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It’s a nice feeling when you find a $5 or $10 bill in your pocket or a quarter on the street. It’s found money and an unexpected gift to yourself that you can spend without feeling guilty that you should be saving it.

The same can be true for old savings bonds. You might not have realized you had them, or discovered that your grandparents or parents bought some for you when you were a child. They’re found money.

But what do you do when you can’t find the savings bonds themselves? Or have only a vague idea that there are some savings bonds with your name on them somewhere?

The first step is to fill out Form 1048 from the U.S. Treasury Department to file a claim for lost, stolen or destroyed U.S. savings bonds.

You probably won’t have all of the information requested on the form, such as the serial numbers of the bonds, but answering as many questions as you can will help. Some of the best information to have is the name the bond was purchased under, the Social Security number and the address.

Include your name and Social Security number, as well as the names and numbers of relatives who bought you bonds. Some bonds are bought under the buyer’s name and are made payable upon death to a child or grandchild. Others are purchased under the child’s name and information and have the Social Security number and address of the child.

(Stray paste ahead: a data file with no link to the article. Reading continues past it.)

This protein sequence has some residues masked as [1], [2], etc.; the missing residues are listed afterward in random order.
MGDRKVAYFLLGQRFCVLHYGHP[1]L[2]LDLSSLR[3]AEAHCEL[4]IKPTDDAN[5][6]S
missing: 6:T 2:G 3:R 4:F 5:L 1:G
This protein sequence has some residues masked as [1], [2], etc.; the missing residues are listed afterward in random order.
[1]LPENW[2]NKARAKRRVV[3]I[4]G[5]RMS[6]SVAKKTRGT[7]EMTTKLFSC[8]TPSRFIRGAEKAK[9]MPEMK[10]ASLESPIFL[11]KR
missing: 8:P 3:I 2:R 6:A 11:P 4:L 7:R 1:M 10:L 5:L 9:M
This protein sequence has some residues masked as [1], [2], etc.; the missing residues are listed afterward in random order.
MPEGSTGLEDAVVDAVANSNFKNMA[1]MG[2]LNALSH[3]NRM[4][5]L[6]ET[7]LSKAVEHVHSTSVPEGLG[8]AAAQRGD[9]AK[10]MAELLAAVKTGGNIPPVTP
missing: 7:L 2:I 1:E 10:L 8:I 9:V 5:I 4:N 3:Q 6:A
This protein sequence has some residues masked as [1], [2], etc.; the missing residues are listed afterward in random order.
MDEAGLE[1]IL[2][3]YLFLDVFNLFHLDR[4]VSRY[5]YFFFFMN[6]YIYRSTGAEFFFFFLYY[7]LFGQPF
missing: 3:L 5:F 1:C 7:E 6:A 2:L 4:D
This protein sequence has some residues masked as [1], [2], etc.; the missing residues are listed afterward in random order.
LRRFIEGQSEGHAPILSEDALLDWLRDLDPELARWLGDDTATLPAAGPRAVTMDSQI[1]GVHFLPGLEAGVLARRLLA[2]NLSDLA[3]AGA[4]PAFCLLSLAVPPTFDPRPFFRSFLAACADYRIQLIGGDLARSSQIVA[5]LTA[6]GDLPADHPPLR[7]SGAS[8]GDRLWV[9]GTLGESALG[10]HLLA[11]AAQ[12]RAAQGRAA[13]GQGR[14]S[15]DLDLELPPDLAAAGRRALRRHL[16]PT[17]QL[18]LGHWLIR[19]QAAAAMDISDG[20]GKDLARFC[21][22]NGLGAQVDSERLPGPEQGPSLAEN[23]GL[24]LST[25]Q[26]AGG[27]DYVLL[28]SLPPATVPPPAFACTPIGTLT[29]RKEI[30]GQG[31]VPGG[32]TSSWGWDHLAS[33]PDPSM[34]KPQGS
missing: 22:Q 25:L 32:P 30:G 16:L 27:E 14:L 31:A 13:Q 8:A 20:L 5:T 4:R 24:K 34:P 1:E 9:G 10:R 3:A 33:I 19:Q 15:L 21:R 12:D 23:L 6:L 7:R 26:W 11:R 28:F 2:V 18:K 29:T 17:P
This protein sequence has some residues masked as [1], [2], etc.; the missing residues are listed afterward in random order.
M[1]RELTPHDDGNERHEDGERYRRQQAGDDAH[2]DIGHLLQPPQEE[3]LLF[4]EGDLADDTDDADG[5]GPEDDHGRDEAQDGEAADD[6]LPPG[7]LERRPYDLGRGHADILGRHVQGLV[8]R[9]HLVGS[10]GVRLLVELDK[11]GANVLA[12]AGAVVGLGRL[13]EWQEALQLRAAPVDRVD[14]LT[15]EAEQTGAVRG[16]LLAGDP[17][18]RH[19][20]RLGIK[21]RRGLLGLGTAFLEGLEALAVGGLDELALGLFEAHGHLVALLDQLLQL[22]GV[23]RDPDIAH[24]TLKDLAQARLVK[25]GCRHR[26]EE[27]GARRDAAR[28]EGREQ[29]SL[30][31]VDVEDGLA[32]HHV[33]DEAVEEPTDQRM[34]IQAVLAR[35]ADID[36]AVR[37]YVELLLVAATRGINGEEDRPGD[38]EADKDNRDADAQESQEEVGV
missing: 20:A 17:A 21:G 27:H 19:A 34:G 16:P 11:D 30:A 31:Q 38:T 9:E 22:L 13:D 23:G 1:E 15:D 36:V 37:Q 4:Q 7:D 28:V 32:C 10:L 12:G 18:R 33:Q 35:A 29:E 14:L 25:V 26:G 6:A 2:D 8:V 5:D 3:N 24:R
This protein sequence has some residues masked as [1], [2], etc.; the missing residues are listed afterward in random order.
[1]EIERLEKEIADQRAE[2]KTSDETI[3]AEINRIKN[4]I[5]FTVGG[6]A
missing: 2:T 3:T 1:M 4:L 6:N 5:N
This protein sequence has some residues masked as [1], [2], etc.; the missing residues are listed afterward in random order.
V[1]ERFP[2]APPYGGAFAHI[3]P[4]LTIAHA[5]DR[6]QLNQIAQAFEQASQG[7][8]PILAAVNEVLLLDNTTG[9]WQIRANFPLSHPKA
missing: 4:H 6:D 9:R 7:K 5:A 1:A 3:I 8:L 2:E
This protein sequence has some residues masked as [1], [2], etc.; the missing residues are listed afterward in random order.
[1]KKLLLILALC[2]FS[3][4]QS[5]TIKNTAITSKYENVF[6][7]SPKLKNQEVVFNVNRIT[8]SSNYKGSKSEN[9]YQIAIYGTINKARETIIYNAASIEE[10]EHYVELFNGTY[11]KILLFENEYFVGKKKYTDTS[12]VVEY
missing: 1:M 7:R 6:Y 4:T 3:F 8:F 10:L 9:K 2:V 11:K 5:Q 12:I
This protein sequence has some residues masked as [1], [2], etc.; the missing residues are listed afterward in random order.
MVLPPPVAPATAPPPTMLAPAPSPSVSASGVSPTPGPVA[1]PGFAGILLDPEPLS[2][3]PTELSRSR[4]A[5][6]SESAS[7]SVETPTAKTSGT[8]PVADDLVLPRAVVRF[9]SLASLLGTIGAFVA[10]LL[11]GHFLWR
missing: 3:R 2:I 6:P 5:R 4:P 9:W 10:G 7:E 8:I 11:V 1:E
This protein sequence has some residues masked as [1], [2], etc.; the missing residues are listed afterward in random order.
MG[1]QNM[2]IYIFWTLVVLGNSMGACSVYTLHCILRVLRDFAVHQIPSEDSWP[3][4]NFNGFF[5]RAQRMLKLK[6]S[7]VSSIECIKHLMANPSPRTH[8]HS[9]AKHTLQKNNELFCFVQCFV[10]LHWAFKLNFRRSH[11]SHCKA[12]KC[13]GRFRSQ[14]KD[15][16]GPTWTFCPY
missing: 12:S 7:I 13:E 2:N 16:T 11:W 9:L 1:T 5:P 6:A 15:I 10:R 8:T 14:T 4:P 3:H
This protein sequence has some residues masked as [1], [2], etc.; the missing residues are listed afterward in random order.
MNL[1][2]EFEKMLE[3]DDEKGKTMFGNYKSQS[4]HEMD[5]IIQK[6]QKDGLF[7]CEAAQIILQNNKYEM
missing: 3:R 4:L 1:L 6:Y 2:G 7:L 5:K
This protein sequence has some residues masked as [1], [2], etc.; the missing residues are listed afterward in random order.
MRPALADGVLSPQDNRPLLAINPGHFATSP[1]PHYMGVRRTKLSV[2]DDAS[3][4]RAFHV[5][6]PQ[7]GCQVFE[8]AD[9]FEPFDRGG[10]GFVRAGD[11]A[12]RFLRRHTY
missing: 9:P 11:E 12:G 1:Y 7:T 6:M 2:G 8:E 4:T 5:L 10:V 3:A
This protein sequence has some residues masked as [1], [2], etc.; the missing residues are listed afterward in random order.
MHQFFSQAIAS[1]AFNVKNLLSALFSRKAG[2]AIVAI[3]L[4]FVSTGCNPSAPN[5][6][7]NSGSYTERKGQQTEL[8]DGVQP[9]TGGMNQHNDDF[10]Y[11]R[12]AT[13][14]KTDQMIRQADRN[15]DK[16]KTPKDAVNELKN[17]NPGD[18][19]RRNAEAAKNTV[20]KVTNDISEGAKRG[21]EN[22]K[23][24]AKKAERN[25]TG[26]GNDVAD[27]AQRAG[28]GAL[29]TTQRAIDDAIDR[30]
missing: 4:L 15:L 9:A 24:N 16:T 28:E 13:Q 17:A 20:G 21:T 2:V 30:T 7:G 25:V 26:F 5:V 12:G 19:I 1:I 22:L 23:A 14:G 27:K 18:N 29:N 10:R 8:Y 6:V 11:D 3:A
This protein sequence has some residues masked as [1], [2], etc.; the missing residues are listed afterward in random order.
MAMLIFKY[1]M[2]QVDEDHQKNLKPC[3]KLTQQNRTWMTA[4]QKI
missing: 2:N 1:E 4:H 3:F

Provide the addresses that may have been used when the bonds were purchased, and a range of dates for when they were bought.

For more help, TreasuryDirect’s website has information on how to replace or reissue a paper EE bond or Series HH or H savings bonds. The site also has information about when different types of savings bonds were issued and if they’re still earning interest. There’s also a savings bonds program table that shows the history of what types of bonds were issued and when, such as during your birth year.

The Series I bond, for example, was first issued in September 1998 and is still issued today. Series I bonds became available in electronic form in 2002, followed in early 2003 by the EE bond.

If your parents or grandparents are alive, the best solution is to ask them now. They may have forgotten about buying you savings bonds, and will hopefully remember where they are.